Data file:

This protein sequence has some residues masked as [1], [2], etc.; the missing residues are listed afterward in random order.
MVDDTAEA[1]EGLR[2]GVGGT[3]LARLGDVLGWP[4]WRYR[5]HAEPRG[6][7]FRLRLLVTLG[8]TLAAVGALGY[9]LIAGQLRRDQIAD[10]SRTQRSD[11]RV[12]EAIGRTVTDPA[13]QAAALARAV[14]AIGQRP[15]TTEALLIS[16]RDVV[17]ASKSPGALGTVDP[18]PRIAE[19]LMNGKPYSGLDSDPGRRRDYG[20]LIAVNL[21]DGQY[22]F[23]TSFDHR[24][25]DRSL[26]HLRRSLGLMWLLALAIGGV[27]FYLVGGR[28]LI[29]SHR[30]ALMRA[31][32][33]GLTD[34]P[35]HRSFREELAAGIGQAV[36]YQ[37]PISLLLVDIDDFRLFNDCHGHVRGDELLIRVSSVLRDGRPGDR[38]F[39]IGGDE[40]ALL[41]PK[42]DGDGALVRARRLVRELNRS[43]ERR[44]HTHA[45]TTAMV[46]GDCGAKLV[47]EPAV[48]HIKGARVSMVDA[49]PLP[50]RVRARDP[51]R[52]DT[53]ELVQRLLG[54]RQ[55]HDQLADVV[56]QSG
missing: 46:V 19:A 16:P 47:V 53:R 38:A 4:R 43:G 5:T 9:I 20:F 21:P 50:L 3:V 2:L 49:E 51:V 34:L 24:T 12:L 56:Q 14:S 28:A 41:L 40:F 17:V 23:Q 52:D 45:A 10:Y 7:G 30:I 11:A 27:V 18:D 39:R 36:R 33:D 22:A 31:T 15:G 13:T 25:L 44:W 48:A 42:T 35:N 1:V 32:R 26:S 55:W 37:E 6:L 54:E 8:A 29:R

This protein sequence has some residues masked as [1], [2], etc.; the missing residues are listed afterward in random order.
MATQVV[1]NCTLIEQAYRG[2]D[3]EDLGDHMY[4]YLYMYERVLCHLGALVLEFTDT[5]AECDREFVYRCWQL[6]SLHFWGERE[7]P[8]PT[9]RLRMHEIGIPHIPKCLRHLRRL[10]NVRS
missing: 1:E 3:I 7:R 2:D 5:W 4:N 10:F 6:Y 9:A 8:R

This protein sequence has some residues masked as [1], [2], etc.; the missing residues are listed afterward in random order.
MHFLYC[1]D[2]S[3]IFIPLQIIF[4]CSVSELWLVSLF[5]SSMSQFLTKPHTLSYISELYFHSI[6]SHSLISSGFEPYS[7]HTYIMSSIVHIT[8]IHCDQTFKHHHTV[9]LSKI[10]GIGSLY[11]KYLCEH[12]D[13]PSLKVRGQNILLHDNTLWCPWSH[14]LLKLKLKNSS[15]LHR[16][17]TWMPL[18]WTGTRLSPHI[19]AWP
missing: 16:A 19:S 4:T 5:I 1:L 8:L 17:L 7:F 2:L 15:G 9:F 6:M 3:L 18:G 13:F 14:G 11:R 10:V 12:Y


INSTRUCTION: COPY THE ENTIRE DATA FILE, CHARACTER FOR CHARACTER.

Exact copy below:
This protein sequence has some residues masked as [1], [2], etc.; the missing residues are listed afterward in random order.
MVDDTAEA[1]EGLR[2]GVGGT[3]LARLGDVLGWP[4]WRYR[5]HAEPRG[6][7]FRLRLLVTLG[8]TLAAVGALGY[9]LIAGQLRRDQIAD[10]SRTQRSD[11]RV[12]EAIGRTVTDPA[13]QAAALARAV[14]AIGQRP[15]TTEALLIS[16]RDVV[17]ASKSPGALGTVDP[18]PRIAE[19]LMNGKPYSGLDSDPGRRRDYG[20]LIAVNL[21]DGQY[22]F[23]TSFDHR[24][25]DRSL[26]HLRRSLGLMWLLALAIGGV[27]FYLVGGR[28]LI[29]SHR[30]ALMRA[31][32][33]GLTD[34]P[35]HRSFREELAAGIGQAV[36]YQ[37]PISLLLVDIDDFRLFNDCHGHVRGDELLIRVSSVLRDGRPGDR[38]F[39]IGGDE[40]ALL[41]PK[42]DGDGALVRARRLVRELNRS[43]ERR[44]HTHA[45]TTAMV[46]GDCGAKLV[47]EPAV[48]HIKGARVSMVDA[49]PLP[50]RVRARDP[51]R[52]DT[53]ELVQRLLG[54]RQ[55]HDQLADVV[56]QSG
missing: 46:V 19:A 16:P 47:V 53:R 38:A 4:R 43:G 5:T 9:I 20:F 21:P 50:L 3:V 2:L 49:E 51:V 34:L 24:T 12:L 56:Q 14:S 28:A 41:L 40:F 17:V 23:Q 52:D 45:A 10:Y 7:G 30:I 11:A 27:V 18:D 39:R 36:R 33:D 22:A 31:T 15:G 13:T 25:L 44:W 48:A 42:T 35:N 1:V 32:R 26:S 55:W 37:E 6:L 54:E 8:A 29:R

This protein sequence has some residues masked as [1], [2], etc.; the missing residues are listed afterward in random order.
MATQVV[1]NCTLIEQAYRG[2]D[3]EDLGDHMY[4]YLYMYERVLCHLGALVLEFTDT[5]AECDREFVYRCWQL[6]SLHFWGERE[7]P[8]PT[9]RLRMHEIGIPHIPKCLRHLRRL[10]NVRS
missing: 1:E 3:I 7:R 2:D 5:W 4:N 10:F 6:Y 9:A 8:R

This protein sequence has some residues masked as [1], [2], etc.; the missing residues are listed afterward in random order.
MHFLYC[1]D[2]S[3]IFIPLQIIF[4]CSVSELWLVSLF[5]SSMSQFLTKPHTLSYISELYFHSI[6]SHSLISSGFEPYS[7]HTYIMSSIVHIT[8]IHCDQTFKHHHTV[9]LSKI[10]GIGSLY[11]KYLCEH[12]D[13]PSLKVRGQNILLHDNTLWCPWSH[14]LLKLKLKNSS[15]LHR[16][17]TWMPL[18]WTGTRLSPHI[19]AWP
missing: 16:A 19:S 4:T 5:I 1:L 8:L 17:L 7:F 2:L 15:G 9:F 6:M 3:L 18:G 13:F 14:G 11:R 10:V 12:Y